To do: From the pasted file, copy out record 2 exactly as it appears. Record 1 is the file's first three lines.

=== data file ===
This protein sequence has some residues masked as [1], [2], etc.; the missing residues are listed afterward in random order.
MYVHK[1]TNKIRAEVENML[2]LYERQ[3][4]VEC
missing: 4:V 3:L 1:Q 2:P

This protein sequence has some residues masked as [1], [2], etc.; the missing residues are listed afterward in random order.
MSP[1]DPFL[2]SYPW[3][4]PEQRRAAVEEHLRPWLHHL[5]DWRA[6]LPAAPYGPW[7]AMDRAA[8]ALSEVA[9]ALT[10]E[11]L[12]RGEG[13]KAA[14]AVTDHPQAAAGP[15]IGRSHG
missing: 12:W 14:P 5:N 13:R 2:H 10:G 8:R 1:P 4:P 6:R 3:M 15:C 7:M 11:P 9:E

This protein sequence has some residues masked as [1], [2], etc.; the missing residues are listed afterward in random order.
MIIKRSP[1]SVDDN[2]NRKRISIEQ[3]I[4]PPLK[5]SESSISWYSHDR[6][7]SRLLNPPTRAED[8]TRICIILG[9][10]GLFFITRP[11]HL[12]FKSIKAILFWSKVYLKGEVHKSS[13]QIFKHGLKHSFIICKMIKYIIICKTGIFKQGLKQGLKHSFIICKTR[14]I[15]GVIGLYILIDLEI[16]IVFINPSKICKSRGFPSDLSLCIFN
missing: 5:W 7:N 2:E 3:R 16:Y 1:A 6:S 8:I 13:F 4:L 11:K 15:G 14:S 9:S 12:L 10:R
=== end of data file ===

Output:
This protein sequence has some residues masked as [1], [2], etc.; the missing residues are listed afterward in random order.
MSP[1]DPFL[2]SYPW[3][4]PEQRRAAVEEHLRPWLHHL[5]DWRA[6]LPAAPYGPW[7]AMDRAA[8]ALSEVA[9]ALT[10]E[11]L[12]RGEG[13]KAA[14]AVTDHPQAAAGP[15]IGRSHG
missing: 12:W 14:P 5:N 13:R 2:H 10:G 8:R 1:P 4:P 6:R 3:M 15:C 7:M 11:P 9:E